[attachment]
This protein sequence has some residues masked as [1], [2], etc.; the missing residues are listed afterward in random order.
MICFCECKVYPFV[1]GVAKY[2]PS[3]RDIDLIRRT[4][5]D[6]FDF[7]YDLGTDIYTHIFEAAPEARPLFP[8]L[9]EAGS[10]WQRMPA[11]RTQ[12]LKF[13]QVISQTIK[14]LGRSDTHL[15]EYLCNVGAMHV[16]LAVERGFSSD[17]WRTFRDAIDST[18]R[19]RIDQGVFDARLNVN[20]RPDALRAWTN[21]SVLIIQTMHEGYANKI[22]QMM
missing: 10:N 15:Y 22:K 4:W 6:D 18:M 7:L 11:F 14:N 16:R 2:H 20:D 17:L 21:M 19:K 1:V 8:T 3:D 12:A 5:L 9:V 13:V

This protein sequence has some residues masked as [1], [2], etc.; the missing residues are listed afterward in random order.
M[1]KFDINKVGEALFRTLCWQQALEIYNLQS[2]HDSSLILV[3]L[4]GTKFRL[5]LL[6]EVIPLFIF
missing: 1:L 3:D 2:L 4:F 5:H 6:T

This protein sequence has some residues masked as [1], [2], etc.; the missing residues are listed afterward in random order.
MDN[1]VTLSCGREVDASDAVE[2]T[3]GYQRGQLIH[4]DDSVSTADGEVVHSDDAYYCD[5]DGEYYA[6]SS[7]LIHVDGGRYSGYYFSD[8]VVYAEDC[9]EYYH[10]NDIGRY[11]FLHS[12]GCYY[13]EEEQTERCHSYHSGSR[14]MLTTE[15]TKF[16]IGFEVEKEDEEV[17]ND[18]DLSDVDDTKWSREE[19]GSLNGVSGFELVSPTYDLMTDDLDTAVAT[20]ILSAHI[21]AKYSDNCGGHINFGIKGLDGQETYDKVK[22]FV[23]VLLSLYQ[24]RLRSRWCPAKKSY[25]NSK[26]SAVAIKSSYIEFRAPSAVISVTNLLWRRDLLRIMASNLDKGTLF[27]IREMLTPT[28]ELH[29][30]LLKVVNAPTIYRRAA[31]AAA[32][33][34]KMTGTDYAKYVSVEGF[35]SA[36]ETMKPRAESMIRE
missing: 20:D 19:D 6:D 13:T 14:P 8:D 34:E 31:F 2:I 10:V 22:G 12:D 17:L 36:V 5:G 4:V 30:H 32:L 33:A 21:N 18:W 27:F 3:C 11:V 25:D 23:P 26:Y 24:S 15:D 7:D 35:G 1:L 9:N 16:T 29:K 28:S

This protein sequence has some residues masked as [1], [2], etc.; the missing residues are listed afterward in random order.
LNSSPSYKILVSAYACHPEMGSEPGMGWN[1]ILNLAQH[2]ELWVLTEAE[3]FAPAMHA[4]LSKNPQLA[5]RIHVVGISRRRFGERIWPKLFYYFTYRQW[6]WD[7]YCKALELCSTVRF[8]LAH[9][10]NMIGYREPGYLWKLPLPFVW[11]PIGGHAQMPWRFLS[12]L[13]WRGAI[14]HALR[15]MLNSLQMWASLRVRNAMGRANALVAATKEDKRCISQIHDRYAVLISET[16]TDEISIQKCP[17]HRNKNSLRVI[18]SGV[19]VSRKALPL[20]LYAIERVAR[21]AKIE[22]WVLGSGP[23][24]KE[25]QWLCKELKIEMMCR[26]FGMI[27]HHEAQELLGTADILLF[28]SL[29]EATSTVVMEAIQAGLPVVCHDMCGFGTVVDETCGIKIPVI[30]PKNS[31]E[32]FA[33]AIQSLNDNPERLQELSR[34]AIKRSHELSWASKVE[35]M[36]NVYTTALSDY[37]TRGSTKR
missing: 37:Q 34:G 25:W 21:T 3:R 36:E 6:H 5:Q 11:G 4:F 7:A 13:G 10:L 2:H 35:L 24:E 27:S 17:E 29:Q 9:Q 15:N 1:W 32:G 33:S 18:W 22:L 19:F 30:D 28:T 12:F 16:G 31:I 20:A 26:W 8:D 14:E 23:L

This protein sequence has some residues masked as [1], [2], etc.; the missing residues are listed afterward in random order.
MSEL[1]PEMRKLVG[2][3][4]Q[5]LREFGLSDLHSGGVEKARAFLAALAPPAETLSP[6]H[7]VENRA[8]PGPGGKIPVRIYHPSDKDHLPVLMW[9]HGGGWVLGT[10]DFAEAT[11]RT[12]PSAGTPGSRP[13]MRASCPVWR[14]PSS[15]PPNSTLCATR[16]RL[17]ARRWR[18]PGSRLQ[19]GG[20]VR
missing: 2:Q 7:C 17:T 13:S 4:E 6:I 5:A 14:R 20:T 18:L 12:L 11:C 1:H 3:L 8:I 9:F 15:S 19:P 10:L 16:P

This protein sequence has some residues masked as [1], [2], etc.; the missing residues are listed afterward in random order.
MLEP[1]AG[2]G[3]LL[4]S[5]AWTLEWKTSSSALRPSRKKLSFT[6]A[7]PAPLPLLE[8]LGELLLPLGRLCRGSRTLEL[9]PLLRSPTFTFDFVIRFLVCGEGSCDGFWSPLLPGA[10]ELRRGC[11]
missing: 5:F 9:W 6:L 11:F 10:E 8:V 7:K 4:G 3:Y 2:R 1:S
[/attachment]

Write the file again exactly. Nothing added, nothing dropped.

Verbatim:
This protein sequence has some residues masked as [1], [2], etc.; the missing residues are listed afterward in random order.
MICFCECKVYPFV[1]GVAKY[2]PS[3]RDIDLIRRT[4][5]D[6]FDF[7]YDLGTDIYTHIFEAAPEARPLFP[8]L[9]EAGS[10]WQRMPA[11]RTQ[12]LKF[13]QVISQTIK[14]LGRSDTHL[15]EYLCNVGAMHV[16]LAVERGFSSD[17]WRTFRDAIDST[18]R[19]RIDQGVFDARLNVN[20]RPDALRAWTN[21]SVLIIQTMHEGYANKI[22]QMM
missing: 10:N 15:Y 22:K 4:W 6:D 18:M 7:L 11:F 14:N 16:R 2:H 20:D 17:L 21:M 19:K 1:V 8:T 3:D 12:A 5:L 9:V 13:V

This protein sequence has some residues masked as [1], [2], etc.; the missing residues are listed afterward in random order.
M[1]KFDINKVGEALFRTLCWQQALEIYNLQS[2]HDSSLILV[3]L[4]GTKFRL[5]LL[6]EVIPLFIF
missing: 1:L 3:D 2:L 4:F 5:H 6:T

This protein sequence has some residues masked as [1], [2], etc.; the missing residues are listed afterward in random order.
MDN[1]VTLSCGREVDASDAVE[2]T[3]GYQRGQLIH[4]DDSVSTADGEVVHSDDAYYCD[5]DGEYYA[6]SS[7]LIHVDGGRYSGYYFSD[8]VVYAEDC[9]EYYH[10]NDIGRY[11]FLHS[12]GCYY[13]EEEQTERCHSYHSGSR[14]MLTTE[15]TKF[16]IGFEVEKEDEEV[17]ND[18]DLSDVDDTKWSREE[19]GSLNGVSGFELVSPTYDLMTDDLDTAVAT[20]ILSAHI[21]AKYSDNCGGHINFGIKGLDGQETYDKVK[22]FV[23]VLLSLYQ[24]RLRSRWCPAKKSY[25]NSK[26]SAVAIKSSYIEFRAPSAVISVTNLLWRRDLLRIMASNLDKGTLF[27]IREMLTPT[28]ELH[29][30]LLKVVNAPTIYRRAA[31]AAA[32][33][34]KMTGTDYAKYVSVEGF[35]SA[36]ETMKPRAESMIRE
missing: 20:D 19:D 6:D 13:T 14:P 8:D 34:E 31:F 2:I 10:V 22:G 12:D 17:L 36:V 5:G 4:V 30:H 32:L 33:A 21:N 18:W 27:F 3:C 11:V 25:D 23:P 26:Y 24:S 15:D 7:D 35:G 1:L 9:N 16:T 29:K 28:S

This protein sequence has some residues masked as [1], [2], etc.; the missing residues are listed afterward in random order.
LNSSPSYKILVSAYACHPEMGSEPGMGWN[1]ILNLAQH[2]ELWVLTEAE[3]FAPAMHA[4]LSKNPQLA[5]RIHVVGISRRRFGERIWPKLFYYFTYRQW[6]WD[7]YCKALELCSTVRF[8]LAH[9][10]NMIGYREPGYLWKLPLPFVW[11]PIGGHAQMPWRFLS[12]L[13]WRGAI[14]HALR[15]MLNSLQMWASLRVRNAMGRANALVAATKEDKRCISQIHDRYAVLISET[16]TDEISIQKCP[17]HRNKNSLRVI[18]SGV[19]VSRKALPL[20]LYAIERVAR[21]AKIE[22]WVLGSGP[23][24]KE[25]QWLCKELKIEMMCR[26]FGMI[27]HHEAQELLGTADILLF[28]SL[29]EATSTVVMEAIQAGLPVVCHDMCGFGTVVDETCGIKIPVI[30]PKNS[31]E[32]FA[33]AIQSLNDNPERLQELSR[34]AIKRSHELSWASKVE[35]M[36]NVYTTALSDY[37]TRGSTKR
missing: 37:Q 34:G 25:W 21:T 3:R 36:E 6:H 5:Q 11:G 4:F 7:A 13:G 10:L 2:H 35:L 24:E 27:S 17:E 29:Q 9:Q 15:N 1:W 32:G 33:S 18:W 22:L 19:F 30:D 28:T 12:F 16:G 31:I 20:A 26:W 8:D 14:E 23:L

This protein sequence has some residues masked as [1], [2], etc.; the missing residues are listed afterward in random order.
MSEL[1]PEMRKLVG[2][3][4]Q[5]LREFGLSDLHSGGVEKARAFLAALAPPAETLSP[6]H[7]VENRA[8]PGPGGKIPVRIYHPSDKDHLPVLMW[9]HGGGWVLGT[10]DFAEAT[11]RT[12]PSAGTPGSRP[13]MRASCPVWR[14]PSS[15]PPNSTLCATR[16]RL[17]ARRWR[18]PGSRLQ[19]GG[20]VR
missing: 2:Q 7:C 17:T 13:S 4:E 6:I 5:A 14:R 20:T 18:L 12:L 11:C 1:H 3:L 8:I 9:F 15:S 19:P 10:L 16:P

This protein sequence has some residues masked as [1], [2], etc.; the missing residues are listed afterward in random order.
MLEP[1]AG[2]G[3]LL[4]S[5]AWTLEWKTSSSALRPSRKKLSFT[6]A[7]PAPLPLLE[8]LGELLLPLGRLCRGSRTLEL[9]PLLRSPTFTFDFVIRFLVCGEGSCDGFWSPLLPGA[10]ELRRGC[11]
missing: 5:F 9:W 6:L 11:F 10:E 8:V 7:K 4:G 3:Y 2:R 1:S